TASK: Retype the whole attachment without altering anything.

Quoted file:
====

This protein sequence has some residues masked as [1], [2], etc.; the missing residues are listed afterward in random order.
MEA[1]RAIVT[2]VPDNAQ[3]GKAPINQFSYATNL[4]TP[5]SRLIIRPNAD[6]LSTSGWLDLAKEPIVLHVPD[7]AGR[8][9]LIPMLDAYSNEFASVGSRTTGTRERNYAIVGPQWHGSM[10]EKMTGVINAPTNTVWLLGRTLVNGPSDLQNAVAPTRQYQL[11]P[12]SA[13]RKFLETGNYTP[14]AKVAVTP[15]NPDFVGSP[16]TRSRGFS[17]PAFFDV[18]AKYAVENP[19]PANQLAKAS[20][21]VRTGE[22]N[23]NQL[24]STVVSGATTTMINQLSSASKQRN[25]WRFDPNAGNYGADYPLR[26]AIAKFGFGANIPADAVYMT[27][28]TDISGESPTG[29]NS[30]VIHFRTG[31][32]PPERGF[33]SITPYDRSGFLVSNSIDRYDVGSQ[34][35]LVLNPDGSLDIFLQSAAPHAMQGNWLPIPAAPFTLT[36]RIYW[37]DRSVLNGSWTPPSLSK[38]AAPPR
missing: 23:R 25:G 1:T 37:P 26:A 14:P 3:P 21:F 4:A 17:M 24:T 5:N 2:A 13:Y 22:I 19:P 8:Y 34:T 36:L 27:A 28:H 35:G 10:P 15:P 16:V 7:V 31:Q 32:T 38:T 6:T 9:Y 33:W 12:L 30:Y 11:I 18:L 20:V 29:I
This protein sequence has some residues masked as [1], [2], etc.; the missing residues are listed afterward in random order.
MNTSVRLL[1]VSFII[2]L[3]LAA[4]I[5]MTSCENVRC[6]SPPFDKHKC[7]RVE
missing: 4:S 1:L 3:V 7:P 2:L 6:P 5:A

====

This protein sequence has some residues masked as [1], [2], etc.; the missing residues are listed afterward in random order.
MEA[1]RAIVT[2]VPDNAQ[3]GKAPINQFSYATNL[4]TP[5]SRLIIRPNAD[6]LSTSGWLDLAKEPIVLHVPD[7]AGR[8][9]LIPMLDAYSNEFASVGSRTTGTRERNYAIVGPQWHGSM[10]EKMTGVINAPTNTVWLLGRTLVNGPSDLQNAVAPTRQYQL[11]P[12]SA[13]RKFLETGNYTP[14]AKVAVTP[15]NPDFVGSP[16]TRSRGFS[17]PAFFDV[18]AKYAVENP[19]PANQLAKAS[20][21]VRTGE[22]N[23]NQL[24]STVVSGATTTMINQLSSASKQRN[25]WRFDPNAGNYGADYPLR[26]AIAKFGFGANIPADAVYMT[27][28]TDISGESPTG[29]NS[30]VIHFRTG[31][32]PPERGF[33]SITPYDRSGFLVSNSIDRYDVGSQ[34][35]LVLNPDGSLDIFLQSAAPHAMQGNWLPIPAAPFTLT[36]RIYW[37]DRSVLNGSWTPPSLSK[38]AAPPR
missing: 23:R 25:G 1:T 37:P 26:A 14:P 3:P 21:F 4:A 17:M 24:T 5:N 2:A 13:Y 22:I 19:P 8:Y 34:T 36:L 27:A 28:H 35:G 10:P 15:P 16:V 7:V 31:Q 32:T 38:T 6:T 9:Y 33:W 12:L 30:Y 11:I 18:L 20:V 29:I
This protein sequence has some residues masked as [1], [2], etc.; the missing residues are listed afterward in random order.
MNTSVRLL[1]VSFII[2]L[3]LAA[4]I[5]MTSCENVRC[6]SPPFDKHKC[7]RVE
missing: 4:S 1:L 3:V 7:P 2:L 6:P 5:A